As the global steel trading community remains watchful over the evolving armed conflict in Ukraine, consequent supply and demand issues are already reshaping established trade patterns in some areas.
Exports of steel products from both countries halted completely on Friday, with many participants telling Kallanish a swift resolution of the conflict and return to stable trade is unlikely given Russian President Vladimir Putin’s demands. The fallout from Russia’s offensive on Ukraine will likely create even tighter conditions in the near term, creating a gaping hole in supply of an essential quantity of various steel products, continuing to reshape trade flows.
On Friday, loading halted of steel cargoes at all Ukrainian and Russian Black and Azov Sea ports and Russia’s northern Baltic ports. Suppliers and buyers were not willing to take any of the numerous risks associated with wartime maritime international trade and a possible tightening of sanctions against Russia. Although existing financial sanctions do not forbid general trade with Russia, numerous banks have already informed their clients they are ceasing financing trade with Russia, including, rather unexpectedly, several Chinese banks. Ukrainian trade is similarly affected due to the paralysing effect of the invasion.
CIS suppliers’ abrupt and potentially long-term absence has already reflected on prices of steel products, and scrap and trading patterns. The largest trade volume so far this year has taken place in the CIS billet market following the removal of Egypt’s import duty late in 2021. The cancellation of existing order loading at CIS mills has sent traders scouring the Turkish market for billet at significantly elevated prices. Starting from $720/tonne fob Turkey earlier last week and rising to $740/t fob towards its end, these deals, totalling over 100,000 tonnes, are close to rebar in prices, and have also lifted Turkey’s scrap import market.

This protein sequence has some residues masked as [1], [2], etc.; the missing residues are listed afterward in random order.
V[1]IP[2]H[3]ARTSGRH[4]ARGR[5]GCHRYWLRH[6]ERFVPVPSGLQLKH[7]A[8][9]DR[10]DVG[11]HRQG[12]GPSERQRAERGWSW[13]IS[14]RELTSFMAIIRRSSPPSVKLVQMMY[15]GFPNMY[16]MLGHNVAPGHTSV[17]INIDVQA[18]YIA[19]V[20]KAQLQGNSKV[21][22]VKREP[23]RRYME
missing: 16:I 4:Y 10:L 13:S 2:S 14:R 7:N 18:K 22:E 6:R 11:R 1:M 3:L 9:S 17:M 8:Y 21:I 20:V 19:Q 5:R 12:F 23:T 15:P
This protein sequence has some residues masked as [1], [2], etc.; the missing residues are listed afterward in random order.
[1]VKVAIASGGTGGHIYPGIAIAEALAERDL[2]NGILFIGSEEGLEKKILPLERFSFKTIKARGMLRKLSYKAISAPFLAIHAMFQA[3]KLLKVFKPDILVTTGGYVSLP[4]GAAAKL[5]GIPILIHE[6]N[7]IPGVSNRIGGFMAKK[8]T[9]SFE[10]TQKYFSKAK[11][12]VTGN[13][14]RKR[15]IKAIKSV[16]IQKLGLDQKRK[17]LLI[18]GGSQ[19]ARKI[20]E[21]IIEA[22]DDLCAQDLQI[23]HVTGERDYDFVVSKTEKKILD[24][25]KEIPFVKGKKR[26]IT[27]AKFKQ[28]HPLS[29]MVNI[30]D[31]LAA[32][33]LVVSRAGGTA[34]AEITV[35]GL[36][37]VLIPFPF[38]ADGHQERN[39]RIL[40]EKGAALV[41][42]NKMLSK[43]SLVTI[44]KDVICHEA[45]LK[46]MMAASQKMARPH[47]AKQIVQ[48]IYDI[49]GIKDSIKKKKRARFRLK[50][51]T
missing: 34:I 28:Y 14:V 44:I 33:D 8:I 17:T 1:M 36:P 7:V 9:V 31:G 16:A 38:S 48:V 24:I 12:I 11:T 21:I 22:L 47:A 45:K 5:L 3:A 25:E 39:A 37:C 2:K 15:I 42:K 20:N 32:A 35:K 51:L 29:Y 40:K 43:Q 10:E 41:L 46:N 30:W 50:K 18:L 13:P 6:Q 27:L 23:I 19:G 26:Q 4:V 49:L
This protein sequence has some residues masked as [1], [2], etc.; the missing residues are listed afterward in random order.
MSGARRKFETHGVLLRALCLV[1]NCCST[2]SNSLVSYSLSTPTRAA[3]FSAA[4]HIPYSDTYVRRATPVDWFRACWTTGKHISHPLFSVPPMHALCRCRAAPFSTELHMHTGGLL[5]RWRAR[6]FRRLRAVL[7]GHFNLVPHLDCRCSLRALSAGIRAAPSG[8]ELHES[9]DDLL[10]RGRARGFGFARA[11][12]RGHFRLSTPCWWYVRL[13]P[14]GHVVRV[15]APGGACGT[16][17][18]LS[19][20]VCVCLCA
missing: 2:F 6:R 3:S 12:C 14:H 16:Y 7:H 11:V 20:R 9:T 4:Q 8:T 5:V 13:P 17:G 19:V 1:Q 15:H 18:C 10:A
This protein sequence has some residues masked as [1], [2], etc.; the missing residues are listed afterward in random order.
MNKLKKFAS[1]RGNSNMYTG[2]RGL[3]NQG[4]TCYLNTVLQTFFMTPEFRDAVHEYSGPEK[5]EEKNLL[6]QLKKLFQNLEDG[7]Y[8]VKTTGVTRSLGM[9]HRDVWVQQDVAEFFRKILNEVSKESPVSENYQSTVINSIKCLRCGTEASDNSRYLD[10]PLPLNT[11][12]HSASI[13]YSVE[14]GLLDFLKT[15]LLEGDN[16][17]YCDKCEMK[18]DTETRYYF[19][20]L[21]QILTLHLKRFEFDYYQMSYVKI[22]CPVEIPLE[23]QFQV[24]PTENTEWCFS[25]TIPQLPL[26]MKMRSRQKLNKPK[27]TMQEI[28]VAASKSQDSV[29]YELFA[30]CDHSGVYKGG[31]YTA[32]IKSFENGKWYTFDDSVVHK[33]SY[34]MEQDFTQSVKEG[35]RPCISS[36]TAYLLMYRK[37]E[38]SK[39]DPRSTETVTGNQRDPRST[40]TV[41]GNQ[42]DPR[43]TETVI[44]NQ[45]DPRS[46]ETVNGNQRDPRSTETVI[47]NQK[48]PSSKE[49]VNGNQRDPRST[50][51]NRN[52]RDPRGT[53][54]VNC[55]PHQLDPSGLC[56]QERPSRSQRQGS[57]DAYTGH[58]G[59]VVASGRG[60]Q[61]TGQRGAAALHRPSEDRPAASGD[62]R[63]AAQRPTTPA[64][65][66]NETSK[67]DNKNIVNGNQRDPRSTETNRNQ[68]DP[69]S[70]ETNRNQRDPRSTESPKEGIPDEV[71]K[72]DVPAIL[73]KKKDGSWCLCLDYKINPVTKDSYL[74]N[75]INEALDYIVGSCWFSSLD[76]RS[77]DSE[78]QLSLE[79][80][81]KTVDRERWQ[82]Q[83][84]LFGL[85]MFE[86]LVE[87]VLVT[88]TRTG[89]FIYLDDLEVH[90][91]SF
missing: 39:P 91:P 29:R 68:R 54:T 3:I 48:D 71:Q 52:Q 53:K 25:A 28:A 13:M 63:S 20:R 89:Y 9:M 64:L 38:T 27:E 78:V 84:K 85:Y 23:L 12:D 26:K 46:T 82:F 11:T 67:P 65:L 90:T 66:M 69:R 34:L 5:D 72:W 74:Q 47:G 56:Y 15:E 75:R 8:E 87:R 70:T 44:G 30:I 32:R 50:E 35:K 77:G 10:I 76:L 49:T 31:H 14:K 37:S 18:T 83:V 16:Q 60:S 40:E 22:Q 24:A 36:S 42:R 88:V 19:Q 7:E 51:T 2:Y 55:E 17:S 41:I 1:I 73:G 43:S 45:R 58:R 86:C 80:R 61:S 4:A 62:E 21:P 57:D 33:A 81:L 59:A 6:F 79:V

Some of the volumes purchased, up to late-April loading schedule, are destined for other North African destinations and are far from enough to cover rapidly rising demand, according to traders.
Indeed, with the CIS, which supplies around 30% of the global merchant billet market, out of the picture for some time, demand is expected to rise further, pushing up prices for steel. Valuable feedstocks, such as metallics and ferroalloys, will also be impacted. With no supply coming from the CIS, some European mills are bidding vehemently for available alternatives, but ongoing shortages may force these mills to halt production and cancel orders, sources say.
Merchant slab supply, however, is even more critical, after several months of very scarce trade due to supply shortages, and very few available alternatives. CIS mills’ combined global merchant slab market share is almost 50%, with the only alternative being Brazil, and, in case of prompt lifting of sanctions, Iran.
The delay in booked volumes’ delivery, temporary suspension of intercompany volume shipping to CIS mills in Europe and the US, and the likelihood of the absence of CIS slab in Western markets for some time, is already reflecting in higher hot rolled coil and plate prices (see separate articles).
The halting of HRC shipments from Russia’s northern ports, even temporary, is also creating a supply vacuum, driving up prices, but alternative Asian supply is at the ready, with the EU now reconsidering its quota allocations for certain suppliers (see Kallanish passim).
For now, the rising prices are likely to stay, traders say, for all products, for some time, depending on the outcome of the conflict. There has been a lot said about China becoming Russian steel’s ultimate destination for diverted exports, due to the friendly ties between the countries.